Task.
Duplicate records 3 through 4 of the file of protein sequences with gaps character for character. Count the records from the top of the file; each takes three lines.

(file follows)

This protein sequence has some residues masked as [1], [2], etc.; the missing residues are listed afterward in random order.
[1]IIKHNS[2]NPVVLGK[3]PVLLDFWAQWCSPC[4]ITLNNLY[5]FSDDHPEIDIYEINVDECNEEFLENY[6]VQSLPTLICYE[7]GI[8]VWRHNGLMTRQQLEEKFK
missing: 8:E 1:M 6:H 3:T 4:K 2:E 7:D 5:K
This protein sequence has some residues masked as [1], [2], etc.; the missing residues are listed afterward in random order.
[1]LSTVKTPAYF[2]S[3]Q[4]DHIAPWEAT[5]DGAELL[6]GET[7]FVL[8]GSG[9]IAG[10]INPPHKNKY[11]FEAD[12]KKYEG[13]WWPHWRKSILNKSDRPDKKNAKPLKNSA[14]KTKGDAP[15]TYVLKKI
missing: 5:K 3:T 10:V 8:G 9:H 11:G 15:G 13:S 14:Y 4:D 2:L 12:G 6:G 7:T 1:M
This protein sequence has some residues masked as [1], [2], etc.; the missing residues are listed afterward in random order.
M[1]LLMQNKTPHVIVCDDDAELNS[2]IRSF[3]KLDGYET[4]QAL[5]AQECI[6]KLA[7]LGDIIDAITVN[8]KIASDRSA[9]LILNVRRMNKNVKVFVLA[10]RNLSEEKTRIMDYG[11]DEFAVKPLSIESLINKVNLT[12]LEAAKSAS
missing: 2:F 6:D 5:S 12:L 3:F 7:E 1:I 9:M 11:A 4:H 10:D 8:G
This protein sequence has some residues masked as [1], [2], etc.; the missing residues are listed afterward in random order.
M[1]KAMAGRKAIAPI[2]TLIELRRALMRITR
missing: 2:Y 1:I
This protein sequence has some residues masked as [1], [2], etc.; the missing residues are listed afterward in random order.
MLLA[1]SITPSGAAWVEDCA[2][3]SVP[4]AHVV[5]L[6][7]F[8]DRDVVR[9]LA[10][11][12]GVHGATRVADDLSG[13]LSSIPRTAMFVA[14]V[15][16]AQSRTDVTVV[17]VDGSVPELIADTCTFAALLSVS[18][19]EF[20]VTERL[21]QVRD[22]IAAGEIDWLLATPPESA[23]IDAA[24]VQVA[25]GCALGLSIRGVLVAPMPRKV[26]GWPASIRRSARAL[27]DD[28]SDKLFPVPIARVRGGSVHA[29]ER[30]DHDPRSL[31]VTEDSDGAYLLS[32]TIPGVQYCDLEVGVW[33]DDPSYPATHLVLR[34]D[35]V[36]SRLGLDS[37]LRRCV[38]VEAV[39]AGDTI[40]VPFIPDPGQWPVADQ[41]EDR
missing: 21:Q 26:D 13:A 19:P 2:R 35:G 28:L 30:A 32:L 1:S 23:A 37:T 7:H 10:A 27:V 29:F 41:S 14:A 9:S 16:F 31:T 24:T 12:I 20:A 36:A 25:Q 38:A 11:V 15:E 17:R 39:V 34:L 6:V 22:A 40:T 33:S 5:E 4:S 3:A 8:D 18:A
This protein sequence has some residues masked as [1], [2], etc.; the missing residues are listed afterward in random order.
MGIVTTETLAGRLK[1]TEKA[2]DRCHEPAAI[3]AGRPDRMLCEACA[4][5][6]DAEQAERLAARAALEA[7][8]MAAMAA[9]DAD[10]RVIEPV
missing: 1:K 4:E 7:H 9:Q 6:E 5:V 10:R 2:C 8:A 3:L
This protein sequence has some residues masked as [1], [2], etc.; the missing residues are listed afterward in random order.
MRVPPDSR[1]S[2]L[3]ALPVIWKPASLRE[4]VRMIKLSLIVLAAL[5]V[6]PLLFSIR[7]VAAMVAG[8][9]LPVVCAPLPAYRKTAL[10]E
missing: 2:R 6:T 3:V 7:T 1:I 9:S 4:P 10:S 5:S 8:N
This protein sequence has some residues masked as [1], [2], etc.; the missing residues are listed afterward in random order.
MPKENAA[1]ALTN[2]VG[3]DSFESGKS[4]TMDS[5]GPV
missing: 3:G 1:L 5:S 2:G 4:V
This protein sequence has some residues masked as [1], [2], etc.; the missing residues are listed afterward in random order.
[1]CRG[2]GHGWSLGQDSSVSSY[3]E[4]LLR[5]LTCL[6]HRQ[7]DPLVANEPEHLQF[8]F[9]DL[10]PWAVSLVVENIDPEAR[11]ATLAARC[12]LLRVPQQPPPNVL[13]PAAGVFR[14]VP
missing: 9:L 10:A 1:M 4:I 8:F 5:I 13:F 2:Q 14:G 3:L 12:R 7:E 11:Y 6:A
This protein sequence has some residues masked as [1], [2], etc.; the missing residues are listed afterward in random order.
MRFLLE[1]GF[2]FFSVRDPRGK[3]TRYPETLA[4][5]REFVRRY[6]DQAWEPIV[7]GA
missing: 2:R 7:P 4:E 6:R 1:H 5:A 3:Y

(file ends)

This protein sequence has some residues masked as [1], [2], etc.; the missing residues are listed afterward in random order.
M[1]LLMQNKTPHVIVCDDDAELNS[2]IRSF[3]KLDGYET[4]QAL[5]AQECI[6]KLA[7]LGDIIDAITVN[8]KIASDRSA[9]LILNVRRMNKNVKVFVLA[10]RNLSEEKTRIMDYG[11]DEFAVKPLSIESLINKVNLT[12]LEAAKSAS
missing: 2:F 6:D 5:S 12:L 3:F 7:E 1:I 9:M 11:A 4:H 10:D 8:G
This protein sequence has some residues masked as [1], [2], etc.; the missing residues are listed afterward in random order.
M[1]KAMAGRKAIAPI[2]TLIELRRALMRITR
missing: 2:Y 1:I